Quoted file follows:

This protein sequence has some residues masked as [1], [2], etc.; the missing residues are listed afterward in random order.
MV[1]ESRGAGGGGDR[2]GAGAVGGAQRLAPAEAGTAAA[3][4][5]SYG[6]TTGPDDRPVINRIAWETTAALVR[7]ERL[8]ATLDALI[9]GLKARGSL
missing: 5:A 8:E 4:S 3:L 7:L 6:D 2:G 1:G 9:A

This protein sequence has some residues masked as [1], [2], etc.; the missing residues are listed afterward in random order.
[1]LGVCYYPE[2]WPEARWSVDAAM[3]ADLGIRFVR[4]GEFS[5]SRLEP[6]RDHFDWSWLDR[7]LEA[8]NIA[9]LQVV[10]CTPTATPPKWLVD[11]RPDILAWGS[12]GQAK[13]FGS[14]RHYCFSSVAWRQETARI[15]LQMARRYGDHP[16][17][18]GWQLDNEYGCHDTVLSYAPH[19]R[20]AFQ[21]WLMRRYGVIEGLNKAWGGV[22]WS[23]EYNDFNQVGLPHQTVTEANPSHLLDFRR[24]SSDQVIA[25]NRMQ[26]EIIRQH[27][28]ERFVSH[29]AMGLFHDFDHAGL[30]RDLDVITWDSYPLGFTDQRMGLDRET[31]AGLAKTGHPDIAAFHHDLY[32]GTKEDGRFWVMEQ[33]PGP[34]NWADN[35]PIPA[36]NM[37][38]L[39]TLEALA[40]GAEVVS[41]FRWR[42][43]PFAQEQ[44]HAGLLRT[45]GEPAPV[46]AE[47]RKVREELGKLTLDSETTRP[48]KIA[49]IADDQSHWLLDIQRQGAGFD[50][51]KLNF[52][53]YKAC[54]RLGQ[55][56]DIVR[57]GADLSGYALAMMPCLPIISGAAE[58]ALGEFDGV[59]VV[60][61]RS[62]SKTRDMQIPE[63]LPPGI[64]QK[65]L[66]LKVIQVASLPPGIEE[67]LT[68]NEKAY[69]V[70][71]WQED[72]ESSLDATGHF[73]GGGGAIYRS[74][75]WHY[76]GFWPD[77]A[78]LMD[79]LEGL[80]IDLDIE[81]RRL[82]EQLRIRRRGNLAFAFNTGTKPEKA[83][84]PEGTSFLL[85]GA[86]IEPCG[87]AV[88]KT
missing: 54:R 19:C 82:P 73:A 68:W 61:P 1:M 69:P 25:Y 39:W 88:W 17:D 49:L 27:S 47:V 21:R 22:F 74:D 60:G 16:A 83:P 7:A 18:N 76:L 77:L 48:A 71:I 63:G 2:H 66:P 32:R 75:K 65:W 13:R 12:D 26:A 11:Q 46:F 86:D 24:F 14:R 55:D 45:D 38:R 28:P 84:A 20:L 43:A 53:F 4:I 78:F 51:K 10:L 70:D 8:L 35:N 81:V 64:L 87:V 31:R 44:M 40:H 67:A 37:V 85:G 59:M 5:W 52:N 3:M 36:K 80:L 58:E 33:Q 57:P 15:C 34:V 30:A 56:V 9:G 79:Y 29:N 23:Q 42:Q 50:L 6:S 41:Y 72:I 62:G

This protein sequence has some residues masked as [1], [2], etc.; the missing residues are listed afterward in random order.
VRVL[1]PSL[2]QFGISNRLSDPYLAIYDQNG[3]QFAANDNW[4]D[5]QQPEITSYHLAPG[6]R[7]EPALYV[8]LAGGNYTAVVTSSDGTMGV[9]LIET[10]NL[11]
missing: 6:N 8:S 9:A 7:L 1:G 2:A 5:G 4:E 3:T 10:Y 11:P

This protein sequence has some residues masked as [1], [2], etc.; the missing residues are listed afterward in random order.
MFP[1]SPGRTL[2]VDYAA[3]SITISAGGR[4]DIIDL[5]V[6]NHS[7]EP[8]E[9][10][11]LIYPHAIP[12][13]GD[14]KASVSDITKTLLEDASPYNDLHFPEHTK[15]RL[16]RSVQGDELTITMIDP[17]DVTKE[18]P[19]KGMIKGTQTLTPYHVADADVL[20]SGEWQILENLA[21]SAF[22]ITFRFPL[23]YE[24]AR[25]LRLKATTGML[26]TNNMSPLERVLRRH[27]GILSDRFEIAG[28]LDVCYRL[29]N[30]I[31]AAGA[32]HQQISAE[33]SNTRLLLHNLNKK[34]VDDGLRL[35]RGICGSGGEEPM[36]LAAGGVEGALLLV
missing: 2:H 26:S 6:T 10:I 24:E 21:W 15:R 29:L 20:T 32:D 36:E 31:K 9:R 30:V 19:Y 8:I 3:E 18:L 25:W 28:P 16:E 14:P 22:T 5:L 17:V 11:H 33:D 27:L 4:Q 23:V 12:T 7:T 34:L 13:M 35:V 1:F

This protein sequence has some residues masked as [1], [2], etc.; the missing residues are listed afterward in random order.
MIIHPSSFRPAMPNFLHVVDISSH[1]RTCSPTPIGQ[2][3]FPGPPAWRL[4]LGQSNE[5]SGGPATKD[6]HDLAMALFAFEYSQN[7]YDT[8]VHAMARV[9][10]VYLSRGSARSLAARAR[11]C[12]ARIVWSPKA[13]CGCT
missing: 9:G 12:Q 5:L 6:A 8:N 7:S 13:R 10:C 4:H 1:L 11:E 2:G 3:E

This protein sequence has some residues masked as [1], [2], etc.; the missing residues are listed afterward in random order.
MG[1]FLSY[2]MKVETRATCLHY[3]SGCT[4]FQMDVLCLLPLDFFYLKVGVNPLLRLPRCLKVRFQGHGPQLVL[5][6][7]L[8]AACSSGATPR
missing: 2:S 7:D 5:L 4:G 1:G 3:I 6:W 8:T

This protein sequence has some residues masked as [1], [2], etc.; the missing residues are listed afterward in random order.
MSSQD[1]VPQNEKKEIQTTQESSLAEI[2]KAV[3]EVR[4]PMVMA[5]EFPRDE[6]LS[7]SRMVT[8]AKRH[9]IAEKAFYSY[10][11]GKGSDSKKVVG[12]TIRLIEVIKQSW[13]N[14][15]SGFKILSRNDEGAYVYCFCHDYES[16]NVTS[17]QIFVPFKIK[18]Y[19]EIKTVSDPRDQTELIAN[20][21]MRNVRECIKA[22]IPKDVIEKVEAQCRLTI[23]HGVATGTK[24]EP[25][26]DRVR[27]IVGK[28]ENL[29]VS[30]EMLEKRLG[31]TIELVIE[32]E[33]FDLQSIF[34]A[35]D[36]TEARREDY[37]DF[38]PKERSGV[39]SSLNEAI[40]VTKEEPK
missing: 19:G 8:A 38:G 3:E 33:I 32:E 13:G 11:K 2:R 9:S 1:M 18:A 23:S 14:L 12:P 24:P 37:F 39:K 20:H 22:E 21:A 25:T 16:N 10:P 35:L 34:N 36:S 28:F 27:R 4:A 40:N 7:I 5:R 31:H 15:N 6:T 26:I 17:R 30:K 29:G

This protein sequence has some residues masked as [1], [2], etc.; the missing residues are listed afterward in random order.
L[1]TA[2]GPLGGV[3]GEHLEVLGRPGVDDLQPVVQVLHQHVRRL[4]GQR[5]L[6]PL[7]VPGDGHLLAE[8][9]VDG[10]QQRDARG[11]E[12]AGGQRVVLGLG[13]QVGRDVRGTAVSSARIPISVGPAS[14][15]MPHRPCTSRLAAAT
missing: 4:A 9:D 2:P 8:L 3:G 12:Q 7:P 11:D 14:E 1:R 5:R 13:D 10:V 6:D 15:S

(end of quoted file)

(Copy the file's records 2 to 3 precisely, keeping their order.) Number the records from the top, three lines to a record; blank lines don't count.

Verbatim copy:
This protein sequence has some residues masked as [1], [2], etc.; the missing residues are listed afterward in random order.
[1]LGVCYYPE[2]WPEARWSVDAAM[3]ADLGIRFVR[4]GEFS[5]SRLEP[6]RDHFDWSWLDR[7]LEA[8]NIA[9]LQVV[10]CTPTATPPKWLVD[11]RPDILAWGS[12]GQAK[13]FGS[14]RHYCFSSVAWRQETARI[15]LQMARRYGDHP[16][17][18]GWQLDNEYGCHDTVLSYAPH[19]R[20]AFQ[21]WLMRRYGVIEGLNKAWGGV[22]WS[23]EYNDFNQVGLPHQTVTEANPSHLLDFRR[24]SSDQVIA[25]NRMQ[26]EIIRQH[27][28]ERFVSH[29]AMGLFHDFDHAGL[30]RDLDVITWDSYPLGFTDQRMGLDRET[31]AGLAKTGHPDIAAFHHDLY[32]GTKEDGRFWVMEQ[33]PGP[34]NWADN[35]PIPA[36]NM[37][38]L[39]TLEALA[40]GAEVVS[41]FRWR[42][43]PFAQEQ[44]HAGLLRT[45]GEPAPV[46]AE[47]RKVREELGKLTLDSETTRP[48]KIA[49]IADDQSHWLLDIQRQGAGFD[50][51]KLNF[52][53]YKAC[54]RLGQ[55][56]DIVR[57]GADLSGYALAMMPCLPIISGAAE[58]ALGEFDGV[59]VV[60][61]RS[62]SKTRDMQIPE[63]LPPGI[64]QK[65]L[66]LKVIQVASLPPGIEE[67]LT[68]NEKAY[69]V[70][71]WQED[72]ESSLDATGHF[73]GGGGAIYRS[74][75]WHY[76]GFWPD[77]A[78]LMD[79]LEGL[80]IDLDIE[81]RRL[82]EQLRIRRRGNLAFAFNTGTKPEKA[83][84]PEGTSFLL[85]GA[86]IEPCG[87]AV[88]KT
missing: 54:R 19:C 82:P 73:A 68:W 61:P 1:M 69:P 25:Y 39:W 88:W 17:D 49:L 27:S 47:V 21:R 22:F 74:D 60:G 16:A 83:P 7:A 18:N 76:L 77:L 48:A 71:I 63:G 2:H 66:P 32:R 75:K 65:W 13:R 12:D 26:A 11:Q 46:F 86:D 24:F 14:R 55:D 45:D 38:R 28:P 84:A 20:L 43:A 53:F 4:I 78:F 51:K 10:L 70:D 8:L 35:N 81:V 64:L 87:V 31:R 44:M 40:H 67:A 37:V 85:G 59:M 5:W 52:N 3:M 36:K 80:L 58:E 33:Q 57:P 15:C 34:V 30:A 56:V 9:G 79:Y 29:N 23:Q 42:Q 50:L 6:S 41:Y 72:I 62:G

This protein sequence has some residues masked as [1], [2], etc.; the missing residues are listed afterward in random order.
VRVL[1]PSL[2]QFGISNRLSDPYLAIYDQNG[3]QFAANDNW[4]D[5]QQPEITSYHLAPG[6]R[7]EPALYV[8]LAGGNYTAVVTSSDGTMGV[9]LIET[10]NL[11]
missing: 6:N 8:S 9:A 7:L 1:G 2:A 5:G 4:E 3:T 10:Y 11:P